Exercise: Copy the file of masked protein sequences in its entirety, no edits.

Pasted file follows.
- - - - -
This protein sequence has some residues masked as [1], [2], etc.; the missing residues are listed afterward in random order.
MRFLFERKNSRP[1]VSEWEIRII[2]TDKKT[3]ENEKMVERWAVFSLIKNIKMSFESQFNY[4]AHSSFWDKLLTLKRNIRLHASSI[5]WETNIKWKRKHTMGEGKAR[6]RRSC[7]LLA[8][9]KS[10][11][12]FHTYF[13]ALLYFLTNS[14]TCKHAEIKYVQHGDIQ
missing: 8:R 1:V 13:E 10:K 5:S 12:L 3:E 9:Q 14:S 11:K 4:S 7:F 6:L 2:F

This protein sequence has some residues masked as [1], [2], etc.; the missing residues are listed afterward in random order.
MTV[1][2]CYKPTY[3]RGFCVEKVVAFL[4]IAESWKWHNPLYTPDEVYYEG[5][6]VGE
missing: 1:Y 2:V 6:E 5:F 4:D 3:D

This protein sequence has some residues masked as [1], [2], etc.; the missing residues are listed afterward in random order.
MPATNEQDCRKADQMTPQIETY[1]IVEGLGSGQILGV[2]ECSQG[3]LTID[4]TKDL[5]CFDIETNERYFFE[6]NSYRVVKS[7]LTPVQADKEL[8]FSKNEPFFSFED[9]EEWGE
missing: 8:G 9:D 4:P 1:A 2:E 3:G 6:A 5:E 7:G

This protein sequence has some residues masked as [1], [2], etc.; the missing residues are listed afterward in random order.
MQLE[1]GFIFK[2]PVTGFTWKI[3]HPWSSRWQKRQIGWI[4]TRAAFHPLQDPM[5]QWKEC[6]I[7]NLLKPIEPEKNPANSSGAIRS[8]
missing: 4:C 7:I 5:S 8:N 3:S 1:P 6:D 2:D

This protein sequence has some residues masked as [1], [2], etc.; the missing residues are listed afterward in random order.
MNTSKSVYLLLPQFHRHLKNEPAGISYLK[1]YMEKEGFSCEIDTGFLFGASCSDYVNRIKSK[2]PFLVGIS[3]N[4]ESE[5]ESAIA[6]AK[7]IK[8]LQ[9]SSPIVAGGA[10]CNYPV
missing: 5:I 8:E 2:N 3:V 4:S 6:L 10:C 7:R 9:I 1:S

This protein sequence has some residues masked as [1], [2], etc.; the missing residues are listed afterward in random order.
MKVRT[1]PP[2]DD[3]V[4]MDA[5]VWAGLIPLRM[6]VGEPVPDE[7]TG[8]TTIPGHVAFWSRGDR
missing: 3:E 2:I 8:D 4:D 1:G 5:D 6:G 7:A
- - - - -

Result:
This protein sequence has some residues masked as [1], [2], etc.; the missing residues are listed afterward in random order.
MRFLFERKNSRP[1]VSEWEIRII[2]TDKKT[3]ENEKMVERWAVFSLIKNIKMSFESQFNY[4]AHSSFWDKLLTLKRNIRLHASSI[5]WETNIKWKRKHTMGEGKAR[6]RRSC[7]LLA[8][9]KS[10][11][12]FHTYF[13]ALLYFLTNS[14]TCKHAEIKYVQHGDIQ
missing: 8:R 1:V 13:E 10:K 5:S 12:L 3:E 9:Q 14:S 11:K 4:S 7:F 6:L 2:F

This protein sequence has some residues masked as [1], [2], etc.; the missing residues are listed afterward in random order.
MTV[1][2]CYKPTY[3]RGFCVEKVVAFL[4]IAESWKWHNPLYTPDEVYYEG[5][6]VGE
missing: 1:Y 2:V 6:E 5:F 4:D 3:D

This protein sequence has some residues masked as [1], [2], etc.; the missing residues are listed afterward in random order.
MPATNEQDCRKADQMTPQIETY[1]IVEGLGSGQILGV[2]ECSQG[3]LTID[4]TKDL[5]CFDIETNERYFFE[6]NSYRVVKS[7]LTPVQADKEL[8]FSKNEPFFSFED[9]EEWGE
missing: 8:G 9:D 4:P 1:A 2:E 3:G 6:A 5:E 7:G

This protein sequence has some residues masked as [1], [2], etc.; the missing residues are listed afterward in random order.
MQLE[1]GFIFK[2]PVTGFTWKI[3]HPWSSRWQKRQIGWI[4]TRAAFHPLQDPM[5]QWKEC[6]I[7]NLLKPIEPEKNPANSSGAIRS[8]
missing: 4:C 7:I 5:S 8:N 3:S 1:P 6:D 2:D

This protein sequence has some residues masked as [1], [2], etc.; the missing residues are listed afterward in random order.
MNTSKSVYLLLPQFHRHLKNEPAGISYLK[1]YMEKEGFSCEIDTGFLFGASCSDYVNRIKSK[2]PFLVGIS[3]N[4]ESE[5]ESAIA[6]AK[7]IK[8]LQ[9]SSPIVAGGA[10]CNYPV
missing: 5:I 8:E 2:N 3:V 4:S 6:L 10:C 7:R 9:I 1:S

This protein sequence has some residues masked as [1], [2], etc.; the missing residues are listed afterward in random order.
MKVRT[1]PP[2]DD[3]V[4]MDA[5]VWAGLIPLRM[6]VGEPVPDE[7]TG[8]TTIPGHVAFWSRGDR
missing: 3:E 2:I 8:D 4:D 1:G 5:D 6:G 7:A